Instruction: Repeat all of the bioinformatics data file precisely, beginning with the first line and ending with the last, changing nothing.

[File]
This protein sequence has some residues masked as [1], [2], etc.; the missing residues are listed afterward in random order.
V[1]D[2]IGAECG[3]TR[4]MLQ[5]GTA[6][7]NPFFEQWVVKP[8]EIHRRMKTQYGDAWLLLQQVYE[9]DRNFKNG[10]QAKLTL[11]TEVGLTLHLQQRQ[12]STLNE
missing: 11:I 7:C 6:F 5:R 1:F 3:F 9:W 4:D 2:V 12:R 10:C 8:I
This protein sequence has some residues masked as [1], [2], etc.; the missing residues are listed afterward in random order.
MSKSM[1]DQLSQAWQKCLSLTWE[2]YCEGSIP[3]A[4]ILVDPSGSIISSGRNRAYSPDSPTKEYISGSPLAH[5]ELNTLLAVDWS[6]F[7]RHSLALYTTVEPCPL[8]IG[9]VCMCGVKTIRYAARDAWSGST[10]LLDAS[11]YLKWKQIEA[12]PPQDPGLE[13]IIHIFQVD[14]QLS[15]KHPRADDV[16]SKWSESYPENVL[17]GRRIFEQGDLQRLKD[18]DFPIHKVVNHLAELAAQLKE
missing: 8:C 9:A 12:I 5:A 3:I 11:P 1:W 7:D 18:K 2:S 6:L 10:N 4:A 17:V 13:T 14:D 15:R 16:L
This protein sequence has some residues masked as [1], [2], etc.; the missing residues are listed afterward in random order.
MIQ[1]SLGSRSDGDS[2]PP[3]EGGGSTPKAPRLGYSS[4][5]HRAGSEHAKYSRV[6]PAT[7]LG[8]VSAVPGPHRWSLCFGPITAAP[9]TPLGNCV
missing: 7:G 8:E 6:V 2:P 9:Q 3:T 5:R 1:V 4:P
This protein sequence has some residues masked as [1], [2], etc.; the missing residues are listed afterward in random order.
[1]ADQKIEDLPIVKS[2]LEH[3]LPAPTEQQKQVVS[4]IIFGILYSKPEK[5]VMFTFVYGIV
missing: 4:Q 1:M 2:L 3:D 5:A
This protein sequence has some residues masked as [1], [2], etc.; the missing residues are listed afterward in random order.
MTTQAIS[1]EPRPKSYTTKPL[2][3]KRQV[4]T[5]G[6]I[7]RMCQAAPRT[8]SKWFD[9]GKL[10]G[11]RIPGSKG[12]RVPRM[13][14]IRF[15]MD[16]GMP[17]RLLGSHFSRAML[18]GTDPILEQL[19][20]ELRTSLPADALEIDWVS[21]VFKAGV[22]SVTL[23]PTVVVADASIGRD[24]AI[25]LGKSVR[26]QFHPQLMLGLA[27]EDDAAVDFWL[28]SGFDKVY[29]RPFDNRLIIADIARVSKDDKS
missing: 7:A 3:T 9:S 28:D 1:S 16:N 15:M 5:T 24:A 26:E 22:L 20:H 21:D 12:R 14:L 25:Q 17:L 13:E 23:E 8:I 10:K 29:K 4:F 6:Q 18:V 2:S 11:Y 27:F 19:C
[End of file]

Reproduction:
This protein sequence has some residues masked as [1], [2], etc.; the missing residues are listed afterward in random order.
V[1]D[2]IGAECG[3]TR[4]MLQ[5]GTA[6][7]NPFFEQWVVKP[8]EIHRRMKTQYGDAWLLLQQVYE[9]DRNFKNG[10]QAKLTL[11]TEVGLTLHLQQRQ[12]STLNE
missing: 11:I 7:C 6:F 5:R 1:F 3:F 9:W 4:D 2:V 12:R 10:C 8:I
This protein sequence has some residues masked as [1], [2], etc.; the missing residues are listed afterward in random order.
MSKSM[1]DQLSQAWQKCLSLTWE[2]YCEGSIP[3]A[4]ILVDPSGSIISSGRNRAYSPDSPTKEYISGSPLAH[5]ELNTLLAVDWS[6]F[7]RHSLALYTTVEPCPL[8]IG[9]VCMCGVKTIRYAARDAWSGST[10]LLDAS[11]YLKWKQIEA[12]PPQDPGLE[13]IIHIFQVD[14]QLS[15]KHPRADDV[16]SKWSESYPENVL[17]GRRIFEQGDLQRLKD[18]DFPIHKVVNHLAELAAQLKE
missing: 8:C 9:A 12:I 5:A 3:I 11:P 1:W 7:D 18:K 2:S 6:L 10:N 4:A 17:V 13:T 14:D 15:R 16:L
This protein sequence has some residues masked as [1], [2], etc.; the missing residues are listed afterward in random order.
MIQ[1]SLGSRSDGDS[2]PP[3]EGGGSTPKAPRLGYSS[4][5]HRAGSEHAKYSRV[6]PAT[7]LG[8]VSAVPGPHRWSLCFGPITAAP[9]TPLGNCV
missing: 7:G 8:E 6:V 2:P 9:Q 3:T 5:R 1:V 4:P
This protein sequence has some residues masked as [1], [2], etc.; the missing residues are listed afterward in random order.
[1]ADQKIEDLPIVKS[2]LEH[3]LPAPTEQQKQVVS[4]IIFGILYSKPEK[5]VMFTFVYGIV
missing: 4:Q 1:M 2:L 3:D 5:A
This protein sequence has some residues masked as [1], [2], etc.; the missing residues are listed afterward in random order.
MTTQAIS[1]EPRPKSYTTKPL[2][3]KRQV[4]T[5]G[6]I[7]RMCQAAPRT[8]SKWFD[9]GKL[10]G[11]RIPGSKG[12]RVPRM[13][14]IRF[15]MD[16]GMP[17]RLLGSHFSRAML[18]GTDPILEQL[19][20]ELRTSLPADALEIDWVS[21]VFKAGV[22]SVTL[23]PTVVVADASIGRD[24]AI[25]LGKSVR[26]QFHPQLMLGLA[27]EDDAAVDFWL[28]SGFDKVY[29]RPFDNRLIIADIARVSKDDKS
missing: 7:A 3:T 9:S 28:D 1:S 16:N 15:M 5:T 24:A 26:E 22:L 20:H 21:D 12:R 14:L 25:Q 17:L 13:E 23:E 8:I 10:K 29:K 4:F 6:Q 18:V 2:S 11:Y 27:F 19:C